electrodes driven by the output signal of the frequency-variation converter and connected to the terminals of said converter.
In an alternative embodiment of the invention, a power stage is added between the frequency-voltage converter and the nerve-excitation electrodes.
In the embodiment of the invention which consists in transmitting a train formed of sections of signals having different frequencies, there is employed in the nerve stimulator a multiplexing assembly and a conventional control counter for transmitting a series of electrical signals in a predetermined sequence to pairs of electrodes connected in parallel at the output of the multiplexer.
Further properties and advantages of the invention will become more apparent from the following description of exemplified embodiments which are given by way of explanation without any limitation being implied, reference being made to the accompanying figures, where:
FIG. 1 shows the shape of a recurrent electrical pulse applied to the nerve excitation electrodes;
FIG. 2 is a diagram showing a nerve stimulator of the prior art;
FIG. 3 shows a nerve stimulator in accordance with the invention;
FIG. 4 shows time-dependent variations of the different signals from the time of transmission by the transmitter which induces signals in the receiving coil up to the electrode drive signals in the embodiment of the invention in which a number of nerves are excited;
FIG. 5 shows a nerve stimulator in accordance with the invention which comprises a multiplexer for switching towards different pairs of electrodes in parallel; and
FIG. 6 shows another form of multiplex nerve stimulator according to the invention.
There is shown in FIG. 1 a nerve stimulation signal 2, each pulse such as the pulse 4 being formed by a positive half-wave and a negative half-wave, the time-width or duration of the pulse is t1 and the amplitude is designated by the arrow A; the recurrence time, namely the time interval between the drive provided by two identical signals, is T.
There is shown in FIG. 2 a diagram of a stimulator of the prior art comprising an transmitter represented schematically by an inductance coil 6 and a capacitor 8 which are turned to the frequency fO and emit the signal 10 having a zero mean value and an amplitude V1. An electrical signal 12 having an amplitude V2 having the same frequency fO appears in the receiving coil 9 by inductive coupling. The diode 14 rectifies the signal which is filtered through the resistor 16 and the capacitor 18, to produce a pulse KV2 then differentiated by the capacitor 20 so as to produce at the output the signal 22 having an amplitude K'V2. As has already been stated, this very simple arrangement results in the face that the output signal is very closely dependent on the coupling between the emitting and receiving coils, thus setting geomtrical limitations in regard to the respective localization and orientation of said coils.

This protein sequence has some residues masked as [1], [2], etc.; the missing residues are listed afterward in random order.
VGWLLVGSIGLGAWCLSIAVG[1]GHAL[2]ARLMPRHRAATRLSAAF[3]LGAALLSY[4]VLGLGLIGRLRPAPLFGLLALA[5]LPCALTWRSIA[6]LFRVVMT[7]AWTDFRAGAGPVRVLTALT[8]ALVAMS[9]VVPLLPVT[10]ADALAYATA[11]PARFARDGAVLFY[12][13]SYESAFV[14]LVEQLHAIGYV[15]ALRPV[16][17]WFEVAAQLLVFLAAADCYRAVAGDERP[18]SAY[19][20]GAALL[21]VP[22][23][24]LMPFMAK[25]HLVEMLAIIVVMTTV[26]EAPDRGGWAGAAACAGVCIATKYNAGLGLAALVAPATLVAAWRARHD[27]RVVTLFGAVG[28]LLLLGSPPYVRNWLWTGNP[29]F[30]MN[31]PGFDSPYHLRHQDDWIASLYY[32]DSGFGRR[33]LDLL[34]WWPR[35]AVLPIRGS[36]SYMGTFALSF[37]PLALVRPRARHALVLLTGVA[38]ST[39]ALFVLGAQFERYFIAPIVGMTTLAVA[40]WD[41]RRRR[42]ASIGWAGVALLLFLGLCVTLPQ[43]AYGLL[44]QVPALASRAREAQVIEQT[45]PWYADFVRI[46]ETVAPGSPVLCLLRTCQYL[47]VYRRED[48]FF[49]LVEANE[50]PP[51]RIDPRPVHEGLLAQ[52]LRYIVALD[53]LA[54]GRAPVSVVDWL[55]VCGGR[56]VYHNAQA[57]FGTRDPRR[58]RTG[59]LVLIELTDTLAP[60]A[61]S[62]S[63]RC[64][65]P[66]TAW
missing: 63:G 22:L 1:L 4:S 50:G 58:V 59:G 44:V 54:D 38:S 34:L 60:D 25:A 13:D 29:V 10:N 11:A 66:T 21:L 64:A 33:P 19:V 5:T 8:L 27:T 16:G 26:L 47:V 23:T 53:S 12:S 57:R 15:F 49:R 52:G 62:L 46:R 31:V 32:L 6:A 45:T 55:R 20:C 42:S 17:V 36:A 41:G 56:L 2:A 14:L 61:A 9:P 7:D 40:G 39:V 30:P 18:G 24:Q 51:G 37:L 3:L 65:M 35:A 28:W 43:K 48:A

In FIG. 3, there is shown the diagram of a stimulator in accordance with the invention comrprising a transmitting coil 24 which transmits the signal 26 at the frequency f1. The receiving coil is formed by the inductor 28 having a value L and the capacitor 30 having a value C which are chosen so as to ensure that fO =2π√LC. After the receiving coil, there has been placed in series a rectifying and filtering circuit B, a voltage-regulating circuit C, a circuit D for converting frequency variation to voltage, a power circuit E for delivering a final signal 32 between the terminals 34 and 36 to which the electrodes are connected. The current-rectifying circuit comprises two diodes 33 and 35 connected between the ends of the winding of the inductor 28 and the lead 40 extends from the central tapping 37 of the receiving coil 28. A filter capacitor 44 is placed between the lead 40 and the lead 42, the signal appearing at the terminal 46 under the influence of the signal 27 induced by the signal 26 being as shown at 50. A voltage-regulating system of known type as shown by way of example in the figure comprises a transistor 52 and a transistor 54 connected as a Zener diode. A resistor 56 is placed between the base of the transistor 52 and the emitter. The stabilized rectangular voltage of magnitude V0 is obtained on the emitter of the transistor 52 as shown at 58. Said voltage as well as the signal 27 induced in the receiving coil are applied to the converter 60. The signal 58 serves essentially to supply the converter and to establish the duration of the signal whilst the signal 27 serves to record the frequency f in order to calculate f - fO. There is obtained at the output of the converter 60 the output voltage V1 which is shown at 62 and is equal to K (f1 - f0), the coefficient K being a multiplication factor which is characteristic of the converter 60. There is shown at E an impedance matching and shaping stage comprising a transistor 64 with an emitter follower output connection through a capacitor 66 which delivers the output signal 32 resulting from the conversion of the signal 68 which appears at the terminal 70. In one embodiment of the invention, the receiving coil 28 detects a ransmitted signal whose frequency varies between 310 and 340 KHz. As mentioned earlier, the signal, which is detected in "full wave" by the coil 28 at its central tapping 37 and then filtered, supplies the frequency-variation converter during each transmission by means of the stabilization stage and the power output stage. The regulating stage C energizes the frequency-variation converter 60 at constant voltage during the transmission period.